· October, 2007

Stories about Morocco from October, 2007

Morocco: Stop Internet Censorship!

  29 October 2007

In March of 2006, Livejournal, the popular blogging site, was blocked by the state-controlled telecommunications provider Maroc Telecom (a subsidiary of Vivendi International), depriving Moroccan citizens of access to the roughly 2 million blogs the service hosts. On May 25, 2007, Maroc Telecom blocked access to YouTube for few days. In August 2006, Google Earth was added to the list of major websites being blocked. And as expected, Maroc Telecom didn’t give any justification for this instance of censorship.

Morocco: Seven Women Ministers

  20 October 2007

“Morocco got a new government on Monday after nearly a month of tough negotiations, with seven women among the 34 ministers – and none from the Islamic party that placed second in parliamentary elections last month,” announced Moroccan blog The View From Fez.

Morocco: Fez Top Tourist Destination

  20 October 2007

‘The “Bluelist” – the global travel guide has once again put Fez in its top emerging destinations to visit,’ announced Moroccan blog The View the Fez.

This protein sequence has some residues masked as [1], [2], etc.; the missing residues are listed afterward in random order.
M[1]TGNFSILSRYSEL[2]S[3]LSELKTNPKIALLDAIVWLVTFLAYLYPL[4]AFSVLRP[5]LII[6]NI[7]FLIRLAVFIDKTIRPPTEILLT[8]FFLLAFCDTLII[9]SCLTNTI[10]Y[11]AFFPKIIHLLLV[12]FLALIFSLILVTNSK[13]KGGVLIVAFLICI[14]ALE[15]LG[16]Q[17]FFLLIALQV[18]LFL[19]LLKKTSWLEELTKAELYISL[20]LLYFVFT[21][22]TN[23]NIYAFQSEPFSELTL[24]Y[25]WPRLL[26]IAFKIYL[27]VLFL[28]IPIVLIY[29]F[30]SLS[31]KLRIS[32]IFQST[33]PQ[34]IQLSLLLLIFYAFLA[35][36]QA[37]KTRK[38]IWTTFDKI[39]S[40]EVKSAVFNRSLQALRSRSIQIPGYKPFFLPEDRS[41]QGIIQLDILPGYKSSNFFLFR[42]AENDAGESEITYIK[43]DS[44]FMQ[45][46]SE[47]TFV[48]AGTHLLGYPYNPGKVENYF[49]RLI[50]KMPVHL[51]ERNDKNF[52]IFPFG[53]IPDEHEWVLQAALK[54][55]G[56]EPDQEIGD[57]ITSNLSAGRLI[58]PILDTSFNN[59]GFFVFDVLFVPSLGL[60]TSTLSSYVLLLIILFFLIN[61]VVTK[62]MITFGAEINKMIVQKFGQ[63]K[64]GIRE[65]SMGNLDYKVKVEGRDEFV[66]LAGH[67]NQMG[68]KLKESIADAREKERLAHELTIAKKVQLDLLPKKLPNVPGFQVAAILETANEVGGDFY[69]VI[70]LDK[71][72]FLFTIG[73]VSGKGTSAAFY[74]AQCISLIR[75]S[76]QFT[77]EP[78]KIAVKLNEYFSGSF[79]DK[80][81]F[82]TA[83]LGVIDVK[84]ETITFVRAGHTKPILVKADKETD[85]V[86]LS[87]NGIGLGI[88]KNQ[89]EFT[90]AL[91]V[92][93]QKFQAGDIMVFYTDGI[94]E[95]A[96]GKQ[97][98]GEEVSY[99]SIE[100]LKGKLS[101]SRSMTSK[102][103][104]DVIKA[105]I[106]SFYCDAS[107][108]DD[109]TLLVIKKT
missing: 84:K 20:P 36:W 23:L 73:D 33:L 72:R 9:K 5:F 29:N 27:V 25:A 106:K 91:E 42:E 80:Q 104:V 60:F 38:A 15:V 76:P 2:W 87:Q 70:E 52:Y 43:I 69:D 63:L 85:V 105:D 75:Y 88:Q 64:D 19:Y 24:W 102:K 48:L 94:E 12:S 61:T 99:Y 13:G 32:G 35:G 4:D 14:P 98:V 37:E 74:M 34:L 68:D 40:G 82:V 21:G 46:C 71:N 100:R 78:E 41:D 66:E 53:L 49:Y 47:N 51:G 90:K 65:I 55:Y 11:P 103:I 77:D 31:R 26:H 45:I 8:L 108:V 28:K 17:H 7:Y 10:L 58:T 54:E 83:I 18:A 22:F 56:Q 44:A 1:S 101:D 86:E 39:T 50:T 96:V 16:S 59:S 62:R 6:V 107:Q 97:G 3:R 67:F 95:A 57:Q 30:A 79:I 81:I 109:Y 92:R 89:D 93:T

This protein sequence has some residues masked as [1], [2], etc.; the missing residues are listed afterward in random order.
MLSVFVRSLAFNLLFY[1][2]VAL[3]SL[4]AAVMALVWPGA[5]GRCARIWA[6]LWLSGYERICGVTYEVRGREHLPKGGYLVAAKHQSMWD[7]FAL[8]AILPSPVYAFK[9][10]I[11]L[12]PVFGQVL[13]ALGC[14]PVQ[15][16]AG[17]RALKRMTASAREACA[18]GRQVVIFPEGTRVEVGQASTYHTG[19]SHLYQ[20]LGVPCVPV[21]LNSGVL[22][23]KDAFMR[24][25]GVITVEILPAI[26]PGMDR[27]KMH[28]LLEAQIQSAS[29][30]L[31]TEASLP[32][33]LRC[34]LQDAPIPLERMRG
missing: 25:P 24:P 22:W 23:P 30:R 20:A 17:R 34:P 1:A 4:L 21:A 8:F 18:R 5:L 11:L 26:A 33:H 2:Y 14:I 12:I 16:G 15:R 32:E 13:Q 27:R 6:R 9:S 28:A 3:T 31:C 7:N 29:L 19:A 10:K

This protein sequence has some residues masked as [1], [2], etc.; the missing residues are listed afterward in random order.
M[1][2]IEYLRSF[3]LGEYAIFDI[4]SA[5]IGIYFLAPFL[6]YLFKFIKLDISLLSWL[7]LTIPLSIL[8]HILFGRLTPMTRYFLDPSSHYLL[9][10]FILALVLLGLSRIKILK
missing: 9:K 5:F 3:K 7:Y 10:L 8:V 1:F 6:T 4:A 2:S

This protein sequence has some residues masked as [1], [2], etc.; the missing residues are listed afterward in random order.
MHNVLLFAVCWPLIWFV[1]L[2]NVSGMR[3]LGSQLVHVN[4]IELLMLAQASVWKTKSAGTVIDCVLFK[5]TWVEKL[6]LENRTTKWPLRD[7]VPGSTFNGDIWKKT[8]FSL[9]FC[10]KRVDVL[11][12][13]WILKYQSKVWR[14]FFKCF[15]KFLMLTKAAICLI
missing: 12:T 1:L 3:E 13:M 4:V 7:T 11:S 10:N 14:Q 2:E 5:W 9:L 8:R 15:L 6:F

Arabeyes: Moroccan Blogger Lashes Out at Gulf Arabs

  9 October 2007

Moroccan blogger Adilski lashes out at Gulf Arabs in this post, which I am translating from Arabic. Not happy with the media attention Moroccan women are getting in the Gulf, Adilski goes on to paint Gulf Arabs as lesbians and gays, living in oppressive societies and yearning for freedom.

Morocco: Illegal Immigrants Sent Home

  6 October 2007

Morocco, under pressure from Europe to crack down on illegal migration, has begun repatriating 345 Senegalese and Gambians it caught trying to reach Spain's Canary Islands, reports Moroccan blogger Saad.

Language death: evolution, natural selection or cultural genocide?

  5 October 2007

We live in a world of just 194 countries, give or take, but speak between 7,000 and 8,000 languages. That linguistic diversity is fast disappearing, often thanks to the privileged position given to colonial languages, as well as the globalization of media and technology. But is this really cause for alarm?